Where the Pelican Builds [poem by Mary Hannay Foott, 26 March 1881]

[Editor: A poem by Mary Hannay Foott. Published in The Australasian Sketcher, 26 March 1881.]

Where the Pelican Builds

By M. H. F.

[The unexplored parts of Australia are sometimes spoken of by the bushmen of Western Queensland as the home of the pelican, a bird whose nesting-place, so far as the writer knows is seldom, if ever, found.]

The horses were ready, the rails were down,
But the riders lingered still, —
One had a parting word to say,
And one had his pipe to fill.
Then they mounted, one with a granted prayer,
And one with a grief unguessed.
“We are going,” they said, as they rode away —
“Where the pelican builds her nest!”

They had told us of pastures wide and green,
To be sought past the sunset’s glow;
Of rifts in the ranges by opal lit;
And gold ’neath the river’s flow.
And thirst and hunger were banished words
When they spoke of that unknown West;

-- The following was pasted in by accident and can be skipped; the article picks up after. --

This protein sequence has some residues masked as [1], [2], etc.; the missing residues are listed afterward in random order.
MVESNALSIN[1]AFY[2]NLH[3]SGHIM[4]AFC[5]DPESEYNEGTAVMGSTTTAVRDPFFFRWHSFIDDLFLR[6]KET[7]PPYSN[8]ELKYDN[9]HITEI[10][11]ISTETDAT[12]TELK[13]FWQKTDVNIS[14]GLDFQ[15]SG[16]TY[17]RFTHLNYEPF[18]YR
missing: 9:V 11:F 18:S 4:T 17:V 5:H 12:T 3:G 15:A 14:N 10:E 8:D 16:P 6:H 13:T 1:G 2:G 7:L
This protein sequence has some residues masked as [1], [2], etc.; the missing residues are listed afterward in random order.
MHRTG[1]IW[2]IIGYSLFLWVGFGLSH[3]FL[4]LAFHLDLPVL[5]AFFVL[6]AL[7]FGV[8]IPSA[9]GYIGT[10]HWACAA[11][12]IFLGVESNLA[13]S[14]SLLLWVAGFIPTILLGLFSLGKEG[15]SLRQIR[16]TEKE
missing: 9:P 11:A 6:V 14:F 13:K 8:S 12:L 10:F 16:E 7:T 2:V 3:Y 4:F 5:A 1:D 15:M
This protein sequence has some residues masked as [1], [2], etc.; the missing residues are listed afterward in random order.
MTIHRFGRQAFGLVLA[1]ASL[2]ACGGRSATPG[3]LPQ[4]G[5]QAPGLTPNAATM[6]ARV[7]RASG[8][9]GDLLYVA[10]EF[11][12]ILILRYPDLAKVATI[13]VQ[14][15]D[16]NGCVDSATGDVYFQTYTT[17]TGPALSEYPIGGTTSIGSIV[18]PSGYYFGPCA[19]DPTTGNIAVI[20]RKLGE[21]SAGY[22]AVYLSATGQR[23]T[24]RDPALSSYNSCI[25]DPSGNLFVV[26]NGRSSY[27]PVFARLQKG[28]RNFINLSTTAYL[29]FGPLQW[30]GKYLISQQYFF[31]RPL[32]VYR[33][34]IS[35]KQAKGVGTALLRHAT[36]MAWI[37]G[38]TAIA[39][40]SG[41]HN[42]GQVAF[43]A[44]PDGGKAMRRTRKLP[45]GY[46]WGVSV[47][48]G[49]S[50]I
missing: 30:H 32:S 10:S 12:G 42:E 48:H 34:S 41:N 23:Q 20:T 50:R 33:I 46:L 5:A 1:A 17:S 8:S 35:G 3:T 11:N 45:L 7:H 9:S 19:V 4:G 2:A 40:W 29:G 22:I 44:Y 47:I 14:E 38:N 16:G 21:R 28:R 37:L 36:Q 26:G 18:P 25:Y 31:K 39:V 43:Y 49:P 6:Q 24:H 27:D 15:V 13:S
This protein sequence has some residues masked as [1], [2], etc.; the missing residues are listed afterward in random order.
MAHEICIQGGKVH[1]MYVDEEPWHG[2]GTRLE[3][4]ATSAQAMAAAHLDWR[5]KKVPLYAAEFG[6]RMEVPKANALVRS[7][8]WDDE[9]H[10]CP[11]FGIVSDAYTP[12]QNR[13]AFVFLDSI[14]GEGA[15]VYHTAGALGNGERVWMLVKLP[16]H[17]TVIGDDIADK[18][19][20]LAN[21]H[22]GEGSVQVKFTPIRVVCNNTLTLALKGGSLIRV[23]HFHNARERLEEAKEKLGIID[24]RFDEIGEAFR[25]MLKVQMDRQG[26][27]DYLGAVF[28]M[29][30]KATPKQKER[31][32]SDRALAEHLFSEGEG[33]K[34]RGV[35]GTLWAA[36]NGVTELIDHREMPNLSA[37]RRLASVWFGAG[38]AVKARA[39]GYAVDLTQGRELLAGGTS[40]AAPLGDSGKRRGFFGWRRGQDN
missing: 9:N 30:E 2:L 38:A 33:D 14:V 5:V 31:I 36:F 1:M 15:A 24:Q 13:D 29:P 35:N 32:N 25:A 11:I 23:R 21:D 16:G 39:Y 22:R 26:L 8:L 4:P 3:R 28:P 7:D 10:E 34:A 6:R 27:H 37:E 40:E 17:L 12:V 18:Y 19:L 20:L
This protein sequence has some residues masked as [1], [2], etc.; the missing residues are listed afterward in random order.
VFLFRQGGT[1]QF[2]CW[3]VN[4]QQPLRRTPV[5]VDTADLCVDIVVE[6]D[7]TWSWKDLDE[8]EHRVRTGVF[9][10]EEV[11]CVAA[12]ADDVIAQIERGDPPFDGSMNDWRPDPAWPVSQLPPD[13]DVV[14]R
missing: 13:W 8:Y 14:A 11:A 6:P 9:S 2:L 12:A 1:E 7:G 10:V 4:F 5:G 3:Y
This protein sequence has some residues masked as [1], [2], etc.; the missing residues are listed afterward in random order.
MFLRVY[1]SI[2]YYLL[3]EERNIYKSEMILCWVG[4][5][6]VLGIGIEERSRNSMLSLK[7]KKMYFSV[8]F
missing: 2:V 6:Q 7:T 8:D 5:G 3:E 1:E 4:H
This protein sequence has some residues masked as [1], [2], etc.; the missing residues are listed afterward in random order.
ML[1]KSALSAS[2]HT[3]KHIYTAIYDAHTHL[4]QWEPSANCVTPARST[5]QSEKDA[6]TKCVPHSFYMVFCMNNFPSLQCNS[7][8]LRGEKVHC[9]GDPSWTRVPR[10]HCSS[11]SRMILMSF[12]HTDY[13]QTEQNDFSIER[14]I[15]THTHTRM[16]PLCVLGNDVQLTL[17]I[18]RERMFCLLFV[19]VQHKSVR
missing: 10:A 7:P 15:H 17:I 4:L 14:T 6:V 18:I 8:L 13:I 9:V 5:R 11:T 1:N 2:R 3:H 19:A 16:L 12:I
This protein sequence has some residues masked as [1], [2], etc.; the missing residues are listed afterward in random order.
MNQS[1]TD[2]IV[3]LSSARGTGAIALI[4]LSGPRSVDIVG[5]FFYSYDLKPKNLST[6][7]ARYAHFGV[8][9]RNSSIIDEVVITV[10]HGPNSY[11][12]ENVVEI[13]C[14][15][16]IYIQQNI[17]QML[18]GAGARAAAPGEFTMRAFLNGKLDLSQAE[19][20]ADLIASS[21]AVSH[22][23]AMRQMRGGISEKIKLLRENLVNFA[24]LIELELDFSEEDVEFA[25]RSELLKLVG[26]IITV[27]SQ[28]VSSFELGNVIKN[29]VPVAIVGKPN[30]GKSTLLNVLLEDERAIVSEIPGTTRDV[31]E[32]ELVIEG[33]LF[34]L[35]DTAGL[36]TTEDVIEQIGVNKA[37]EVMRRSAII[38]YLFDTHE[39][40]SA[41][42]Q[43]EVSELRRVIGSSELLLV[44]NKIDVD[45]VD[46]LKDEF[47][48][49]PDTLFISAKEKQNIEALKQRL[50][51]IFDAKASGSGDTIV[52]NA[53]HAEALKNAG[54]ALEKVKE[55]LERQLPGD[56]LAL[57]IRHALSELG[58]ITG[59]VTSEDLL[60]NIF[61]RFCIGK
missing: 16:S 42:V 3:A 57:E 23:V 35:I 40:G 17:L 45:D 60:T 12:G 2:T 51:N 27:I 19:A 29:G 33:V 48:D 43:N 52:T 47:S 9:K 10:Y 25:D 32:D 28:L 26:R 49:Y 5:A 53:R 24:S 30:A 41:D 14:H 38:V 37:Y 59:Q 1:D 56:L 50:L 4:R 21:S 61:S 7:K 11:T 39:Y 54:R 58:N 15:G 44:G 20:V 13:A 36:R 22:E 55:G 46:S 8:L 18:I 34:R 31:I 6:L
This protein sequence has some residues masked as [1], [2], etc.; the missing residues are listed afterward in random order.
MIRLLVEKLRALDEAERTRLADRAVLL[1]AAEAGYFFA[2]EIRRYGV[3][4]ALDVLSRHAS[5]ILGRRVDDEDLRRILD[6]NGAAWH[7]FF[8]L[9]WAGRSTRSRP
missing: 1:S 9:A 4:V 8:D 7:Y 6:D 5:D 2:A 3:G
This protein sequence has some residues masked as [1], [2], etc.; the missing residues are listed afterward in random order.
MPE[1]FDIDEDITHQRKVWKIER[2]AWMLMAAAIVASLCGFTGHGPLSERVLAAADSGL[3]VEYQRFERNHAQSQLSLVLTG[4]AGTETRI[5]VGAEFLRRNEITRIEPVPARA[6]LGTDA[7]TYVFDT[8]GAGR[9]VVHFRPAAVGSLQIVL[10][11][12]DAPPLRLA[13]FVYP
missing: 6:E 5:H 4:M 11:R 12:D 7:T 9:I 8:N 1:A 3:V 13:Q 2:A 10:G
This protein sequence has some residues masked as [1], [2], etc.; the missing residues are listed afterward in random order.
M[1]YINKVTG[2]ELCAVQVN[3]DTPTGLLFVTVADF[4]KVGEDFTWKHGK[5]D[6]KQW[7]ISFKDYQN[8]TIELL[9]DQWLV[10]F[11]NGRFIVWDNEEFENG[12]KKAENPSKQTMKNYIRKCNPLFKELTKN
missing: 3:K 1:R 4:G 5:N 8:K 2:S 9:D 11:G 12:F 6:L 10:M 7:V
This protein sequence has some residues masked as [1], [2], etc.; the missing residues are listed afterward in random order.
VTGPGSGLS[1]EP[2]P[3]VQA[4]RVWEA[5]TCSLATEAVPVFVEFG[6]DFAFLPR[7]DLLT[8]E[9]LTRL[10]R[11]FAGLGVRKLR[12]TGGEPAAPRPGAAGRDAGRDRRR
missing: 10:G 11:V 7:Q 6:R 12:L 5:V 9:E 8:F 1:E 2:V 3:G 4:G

No drought they dreamt of, no flood they feared,
Where the pelican builds her nest!

The creek at the ford was but fetlock deep
When we watched them crossing there;
The rains had replenished it thrice since then,
And thrice has the rock lain bare.
But the waters of Hope have flowed and fled,
And never from blue hill’s breast
Come back — by the sun and the sands devoured —
Where the pelican builds her nest!


The Australasian Sketcher (Melbourne, Vic.), Saturday 26 March 1881, page 110 (14th page of that issue)

Editor’s notes:
“Where the Pelican Builds” was a very popular poem in its day and has been included in various anthologies of poetry.

In Mary Hannay Foott’s books of poetry, Where the Pelican Builds and Other Poems (1885) and Morna Lee and Other Poems (1890), the date of the writing of this poem is given as 5th March 1881.

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